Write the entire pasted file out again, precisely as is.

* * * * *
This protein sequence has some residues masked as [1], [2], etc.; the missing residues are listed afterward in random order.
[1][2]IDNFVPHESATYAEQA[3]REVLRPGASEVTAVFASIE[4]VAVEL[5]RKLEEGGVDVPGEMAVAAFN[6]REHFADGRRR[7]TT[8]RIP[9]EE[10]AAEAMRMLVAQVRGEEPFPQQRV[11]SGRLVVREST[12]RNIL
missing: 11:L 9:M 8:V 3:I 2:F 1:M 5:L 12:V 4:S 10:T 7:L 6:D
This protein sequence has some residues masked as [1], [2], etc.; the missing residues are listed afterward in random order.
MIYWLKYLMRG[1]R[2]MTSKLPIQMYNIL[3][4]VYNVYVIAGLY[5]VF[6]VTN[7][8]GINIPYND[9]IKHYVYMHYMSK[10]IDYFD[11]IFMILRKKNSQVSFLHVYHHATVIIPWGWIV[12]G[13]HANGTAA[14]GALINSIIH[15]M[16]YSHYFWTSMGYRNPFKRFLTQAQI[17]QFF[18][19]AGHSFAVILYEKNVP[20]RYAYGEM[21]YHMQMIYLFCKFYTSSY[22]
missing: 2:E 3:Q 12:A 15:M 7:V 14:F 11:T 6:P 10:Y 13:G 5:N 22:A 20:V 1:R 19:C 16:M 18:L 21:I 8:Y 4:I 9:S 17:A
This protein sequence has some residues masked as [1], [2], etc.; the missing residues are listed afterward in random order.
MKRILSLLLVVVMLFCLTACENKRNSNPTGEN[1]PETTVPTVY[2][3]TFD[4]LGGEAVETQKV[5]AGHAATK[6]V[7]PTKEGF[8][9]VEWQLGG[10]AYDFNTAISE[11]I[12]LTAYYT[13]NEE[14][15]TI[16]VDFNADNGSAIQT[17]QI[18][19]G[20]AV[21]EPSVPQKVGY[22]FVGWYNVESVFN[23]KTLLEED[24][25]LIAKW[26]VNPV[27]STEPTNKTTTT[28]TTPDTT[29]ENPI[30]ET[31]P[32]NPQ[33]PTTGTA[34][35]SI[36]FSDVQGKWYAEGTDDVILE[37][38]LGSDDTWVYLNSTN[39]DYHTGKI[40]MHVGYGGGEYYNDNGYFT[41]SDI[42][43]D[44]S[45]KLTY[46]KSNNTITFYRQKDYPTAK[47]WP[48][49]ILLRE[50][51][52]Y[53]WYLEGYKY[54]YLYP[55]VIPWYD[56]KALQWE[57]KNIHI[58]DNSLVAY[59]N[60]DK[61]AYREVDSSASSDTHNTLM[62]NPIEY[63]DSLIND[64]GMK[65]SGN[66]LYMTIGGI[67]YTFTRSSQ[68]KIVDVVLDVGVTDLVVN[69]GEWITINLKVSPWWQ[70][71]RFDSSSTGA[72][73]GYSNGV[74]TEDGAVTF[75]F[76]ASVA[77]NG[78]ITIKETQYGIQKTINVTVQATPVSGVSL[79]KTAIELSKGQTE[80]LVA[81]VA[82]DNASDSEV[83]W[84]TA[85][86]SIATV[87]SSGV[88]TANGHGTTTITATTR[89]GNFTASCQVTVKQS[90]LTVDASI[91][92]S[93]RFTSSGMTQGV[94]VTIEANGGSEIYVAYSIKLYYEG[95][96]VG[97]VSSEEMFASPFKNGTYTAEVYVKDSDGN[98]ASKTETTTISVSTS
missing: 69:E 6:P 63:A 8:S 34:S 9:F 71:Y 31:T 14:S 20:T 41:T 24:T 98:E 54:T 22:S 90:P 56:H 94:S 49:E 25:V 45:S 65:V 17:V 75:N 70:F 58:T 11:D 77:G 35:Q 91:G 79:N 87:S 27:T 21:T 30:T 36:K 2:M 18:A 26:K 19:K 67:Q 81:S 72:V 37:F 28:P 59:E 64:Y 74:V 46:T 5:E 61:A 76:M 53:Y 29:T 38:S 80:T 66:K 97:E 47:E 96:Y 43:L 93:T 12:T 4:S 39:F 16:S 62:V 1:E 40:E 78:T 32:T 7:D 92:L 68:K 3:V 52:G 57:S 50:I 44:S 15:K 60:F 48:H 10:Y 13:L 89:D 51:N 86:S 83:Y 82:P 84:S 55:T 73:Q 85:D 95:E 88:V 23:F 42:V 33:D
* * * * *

This protein sequence has some residues masked as [1], [2], etc.; the missing residues are listed afterward in random order.
[1][2]IDNFVPHESATYAEQA[3]REVLRPGASEVTAVFASIE[4]VAVEL[5]RKLEEGGVDVPGEMAVAAFN[6]REHFADGRRR[7]TT[8]RIP[9]EE[10]AAEAMRMLVAQVRGEEPFPQQRV[11]SGRLVVREST[12]RNIL
missing: 11:L 9:M 8:V 3:I 2:F 1:M 5:L 12:V 4:S 10:T 7:L 6:D
This protein sequence has some residues masked as [1], [2], etc.; the missing residues are listed afterward in random order.
MIYWLKYLMRG[1]R[2]MTSKLPIQMYNIL[3][4]VYNVYVIAGLY[5]VF[6]VTN[7][8]GINIPYND[9]IKHYVYMHYMSK[10]IDYFD[11]IFMILRKKNSQVSFLHVYHHATVIIPWGWIV[12]G[13]HANGTAA[14]GALINSIIH[15]M[16]YSHYFWTSMGYRNPFKRFLTQAQI[17]QFF[18][19]AGHSFAVILYEKNVP[20]RYAYGEM[21]YHMQMIYLFCKFYTSSY[22]
missing: 2:E 3:Q 12:A 15:M 7:V 14:F 11:T 6:P 10:Y 13:G 5:N 22:A 20:V 1:R 19:C 16:M 18:L 21:I 8:Y 4:I 9:S 17:A
This protein sequence has some residues masked as [1], [2], etc.; the missing residues are listed afterward in random order.
MKRILSLLLVVVMLFCLTACENKRNSNPTGEN[1]PETTVPTVY[2][3]TFD[4]LGGEAVETQKV[5]AGHAATK[6]V[7]PTKEGF[8][9]VEWQLGG[10]AYDFNTAISE[11]I[12]LTAYYT[13]NEE[14][15]TI[16]VDFNADNGSAIQT[17]QI[18][19]G[20]AV[21]EPSVPQKVGY[22]FVGWYNVESVFN[23]KTLLEED[24][25]LIAKW[26]VNPV[27]STEPTNKTTTT[28]TTPDTT[29]ENPI[30]ET[31]P[32]NPQ[33]PTTGTA[34][35]SI[36]FSDVQGKWYAEGTDDVILE[37][38]LGSDDTWVYLNSTN[39]DYHTGKI[40]MHVGYGGGEYYNDNGYFT[41]SDI[42][43]D[44]S[45]KLTY[46]KSNNTITFYRQKDYPTAK[47]WP[48][49]ILLRE[50][51][52]Y[53]WYLEGYKY[54]YLYP[55]VIPWYD[56]KALQWE[57]KNIHI[58]DNSLVAY[59]N[60]DK[61]AYREVDSSASSDTHNTLM[62]NPIEY[63]DSLIND[64]GMK[65]SGN[66]LYMTIGGI[67]YTFTRSSQ[68]KIVDVVLDVGVTDLVVN[69]GEWITINLKVSPWWQ[70][71]RFDSSSTGA[72][73]GYSNGV[74]TEDGAVTF[75]F[76]ASVA[77]NG[78]ITIKETQYGIQKTINVTVQATPVSGVSL[79]KTAIELSKGQTE[80]LVA[81]VA[82]DNASDSEV[83]W[84]TA[85][86]SIATV[87]SSGV[88]TANGHGTTTITATTR[89]GNFTASCQVTVKQS[90]LTVDASI[91][92]S[93]RFTSSGMTQGV[94]VTIEANGGSEIYVAYSIKLYYEG[95][96]VG[97]VSSEEMFASPFKNGTYTAEVYVKDSDGN[98]ASKTETTTISVSTS
missing: 69:E 6:P 63:A 8:S 34:S 9:F 71:Y 31:T 14:S 20:T 41:T 24:T 98:E 54:T 22:S 90:P 56:H 94:S 49:E 25:V 45:S 65:V 17:V 75:N 70:F 58:T 11:D 77:G 35:Q 91:G 79:N 87:S 27:T 21:T 30:T 36:K 2:M 18:A 26:K 19:K 67:Q 81:S 72:V 37:F 28:P 59:E 64:Y 74:V 46:T 5:E 61:A 76:M 53:Y 29:T 38:S 80:T 66:K 97:E 47:E 96:Y 43:L 93:T 12:T 4:S 39:F 16:S 62:V 1:E 40:E 78:T 32:T 7:D 92:L 68:K 3:V 52:G 57:S 50:I 44:S 15:K 60:F 48:H 10:Y 13:L 89:D 51:N 86:S 83:Y 82:P 84:S 55:T 73:Q 85:D 95:E 88:V 23:F 42:V 33:D